Rick Arnold has had a long military career as a helicopter pilot. When he joined the military, he was looking for educational opportunities. He knew the military would offer great training and would be an excellent job recommendation on his resume. Arnold originally joined the Air Force and trained as a Nuclear Weapons Specialist. He flew Blackhawk helicopters for most of his military career, and then cross-trained on the Chinook.
Arnold was deployed several times in Somalia, and then most recently served three tours in Iraq and Afghanistan. While serving in Iraq, Arnold was engaged in Operation Wolf Pursuits, an important mission that took him and his pilots into high-risk areas to destroy enemy supplies. It was a very high operational tempo. During that mission, Arnold learned that in the military, the teamwork, professionalism and dedication of those you serve with are also a source of motivation.
In Afghanistan, Arnold served as standardization instruction pilot for Task Force Knighthawk, 10th Combat Aviation Brigade (CAB), developing 94 aviators and 68 non-rated crew members in four flight companies – totaling more than 20,000 combat hours during his 2010-2011 deployment.
In 2011, he earned the Order of Daedalians U.S. Army Exceptional Pilot award for flying a rescue mission for emergency personnel extraction, which Arnold considers the biggest honor of his life. He took fire en route to the destination, but managed to land near the exhausted crew of a downed helicopter. “I noticed they were dragging one of their comrades, a hero who had been killed,” Arnold recalls. When an American flag was requested to cover the fallen hero, Arnold volunteered one he carried. “I remembered I had a flag underneath my body armor that had been with me during my previous Iraq deployment,” he said. “I had originally flown the flag for myself, but realized that the flag had a different destiny.”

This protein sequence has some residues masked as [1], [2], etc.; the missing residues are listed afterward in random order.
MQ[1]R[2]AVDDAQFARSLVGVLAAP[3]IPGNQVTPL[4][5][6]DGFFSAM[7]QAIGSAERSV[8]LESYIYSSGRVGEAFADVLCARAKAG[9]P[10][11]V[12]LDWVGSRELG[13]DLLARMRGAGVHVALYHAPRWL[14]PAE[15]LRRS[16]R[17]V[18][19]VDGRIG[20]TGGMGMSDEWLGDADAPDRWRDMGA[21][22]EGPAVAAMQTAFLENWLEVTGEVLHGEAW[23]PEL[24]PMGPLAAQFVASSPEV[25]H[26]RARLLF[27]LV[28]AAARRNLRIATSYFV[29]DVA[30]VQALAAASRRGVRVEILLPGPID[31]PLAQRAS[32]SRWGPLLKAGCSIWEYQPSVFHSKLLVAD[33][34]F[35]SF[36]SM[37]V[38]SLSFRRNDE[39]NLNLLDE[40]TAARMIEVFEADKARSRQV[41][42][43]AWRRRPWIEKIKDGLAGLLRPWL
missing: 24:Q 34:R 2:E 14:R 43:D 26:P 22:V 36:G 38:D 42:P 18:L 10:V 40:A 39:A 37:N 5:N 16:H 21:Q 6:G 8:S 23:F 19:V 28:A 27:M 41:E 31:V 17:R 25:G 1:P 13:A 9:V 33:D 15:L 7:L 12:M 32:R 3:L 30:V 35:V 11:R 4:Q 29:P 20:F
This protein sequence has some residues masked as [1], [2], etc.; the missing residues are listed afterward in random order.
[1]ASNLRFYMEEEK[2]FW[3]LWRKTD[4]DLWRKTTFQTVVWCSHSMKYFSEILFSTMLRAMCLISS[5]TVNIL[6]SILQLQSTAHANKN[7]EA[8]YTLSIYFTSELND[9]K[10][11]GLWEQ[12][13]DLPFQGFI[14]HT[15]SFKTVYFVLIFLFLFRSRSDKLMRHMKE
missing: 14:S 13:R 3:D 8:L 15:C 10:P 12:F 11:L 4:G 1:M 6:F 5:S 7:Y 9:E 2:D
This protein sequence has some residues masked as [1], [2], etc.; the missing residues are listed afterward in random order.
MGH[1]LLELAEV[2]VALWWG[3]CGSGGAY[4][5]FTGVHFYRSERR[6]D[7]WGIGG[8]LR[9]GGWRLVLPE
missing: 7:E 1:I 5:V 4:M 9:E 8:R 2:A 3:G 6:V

“Arnold’s impact on Army aviation goes far beyond this award,” 10th CAB Commander Col. David J. Francis said at the time. “He has trained generations of Army aviators for combat operations. The impact of his training will be felt in the Army for years to come.”
According to Arnold, it was easy to stay inspired while deployed, because he knew the importance of the mission. While it was difficult to be away from family, Arnold understood the opportunity he had as a service member to help the people in the countries in which he served. The impact he was able to have on the lives of so many gave him the power to focus on the mission. According to Arnold, the military has given him the opportunity to help others have a better life.
As our Grand Marshal representing OIF veterans, Arnold – a resident of El Mirage – is both proud and grateful for his time serving, and has great appreciation for the support of the American people. He also has important words to those serving now: “Regardless of branch, you are part of the most elite team in the world. You are untouchable, you cannot be replaced. Embrace this opportunity and use it to make your life and the lives of others better.”
We hope you will join us at the 21st Annual Phoenix Veterans Day Parade on November 11, 2017, to see all our Veteran Grand Marshals. This year’s parade theme is “SILENT SACRIFICE: Honoring Our Cold War Veterans.” The parade typically boasts more than 100 entries, and this year will have a special float with nearly 20 Vietnam Veterans riding on it. The parade will also feature patriotic floats, high school marching bands, JROTC marching units, color guards, Veterans Service Organizations, animals, novelty units and much, much more.
For more information on the parade and the parade route, click HERE.